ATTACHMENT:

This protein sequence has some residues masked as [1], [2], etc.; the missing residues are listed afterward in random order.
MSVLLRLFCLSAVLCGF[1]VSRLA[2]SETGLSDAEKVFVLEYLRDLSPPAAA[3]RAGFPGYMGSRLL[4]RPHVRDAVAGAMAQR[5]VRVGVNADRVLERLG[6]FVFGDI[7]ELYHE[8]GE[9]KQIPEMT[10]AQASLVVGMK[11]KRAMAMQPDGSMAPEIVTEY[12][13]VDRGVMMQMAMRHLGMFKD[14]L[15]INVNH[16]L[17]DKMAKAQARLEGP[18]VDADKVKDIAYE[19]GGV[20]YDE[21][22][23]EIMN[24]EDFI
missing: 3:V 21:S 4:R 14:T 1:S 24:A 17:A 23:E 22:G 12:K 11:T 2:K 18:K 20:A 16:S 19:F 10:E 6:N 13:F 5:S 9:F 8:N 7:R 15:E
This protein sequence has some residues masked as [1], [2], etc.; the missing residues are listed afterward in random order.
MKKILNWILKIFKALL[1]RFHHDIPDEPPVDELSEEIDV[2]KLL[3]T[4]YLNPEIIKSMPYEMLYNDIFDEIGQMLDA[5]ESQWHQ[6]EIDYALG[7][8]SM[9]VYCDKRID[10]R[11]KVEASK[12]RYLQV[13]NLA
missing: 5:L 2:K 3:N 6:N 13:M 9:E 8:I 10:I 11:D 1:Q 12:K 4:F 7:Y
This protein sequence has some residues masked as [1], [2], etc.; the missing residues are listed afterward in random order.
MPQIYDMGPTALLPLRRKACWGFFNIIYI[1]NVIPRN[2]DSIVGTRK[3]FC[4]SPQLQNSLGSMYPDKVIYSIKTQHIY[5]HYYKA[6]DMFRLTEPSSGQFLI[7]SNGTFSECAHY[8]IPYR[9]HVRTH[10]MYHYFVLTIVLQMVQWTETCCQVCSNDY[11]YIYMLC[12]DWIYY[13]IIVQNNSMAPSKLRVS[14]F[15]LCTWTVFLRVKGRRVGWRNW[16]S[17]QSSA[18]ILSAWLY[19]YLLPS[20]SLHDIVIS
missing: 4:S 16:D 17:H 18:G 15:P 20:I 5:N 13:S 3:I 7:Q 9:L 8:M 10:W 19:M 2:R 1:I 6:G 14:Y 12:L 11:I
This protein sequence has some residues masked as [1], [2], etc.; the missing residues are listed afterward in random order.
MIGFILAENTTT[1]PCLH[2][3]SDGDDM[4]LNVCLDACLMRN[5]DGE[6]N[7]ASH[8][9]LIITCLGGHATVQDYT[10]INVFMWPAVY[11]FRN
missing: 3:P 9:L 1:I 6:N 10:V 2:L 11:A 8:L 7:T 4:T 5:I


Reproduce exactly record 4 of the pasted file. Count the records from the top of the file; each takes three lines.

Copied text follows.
This protein sequence has some residues masked as [1], [2], etc.; the missing residues are listed afterward in random order.
MIGFILAENTTT[1]PCLH[2][3]SDGDDM[4]LNVCLDACLMRN[5]DGE[6]N[7]ASH[8][9]LIITCLGGHATVQDYT[10]INVFMWPAVY[11]FRN
missing: 3:P 9:L 1:I 6:N 10:V 2:L 11:A 8:L 7:T 4:T 5:I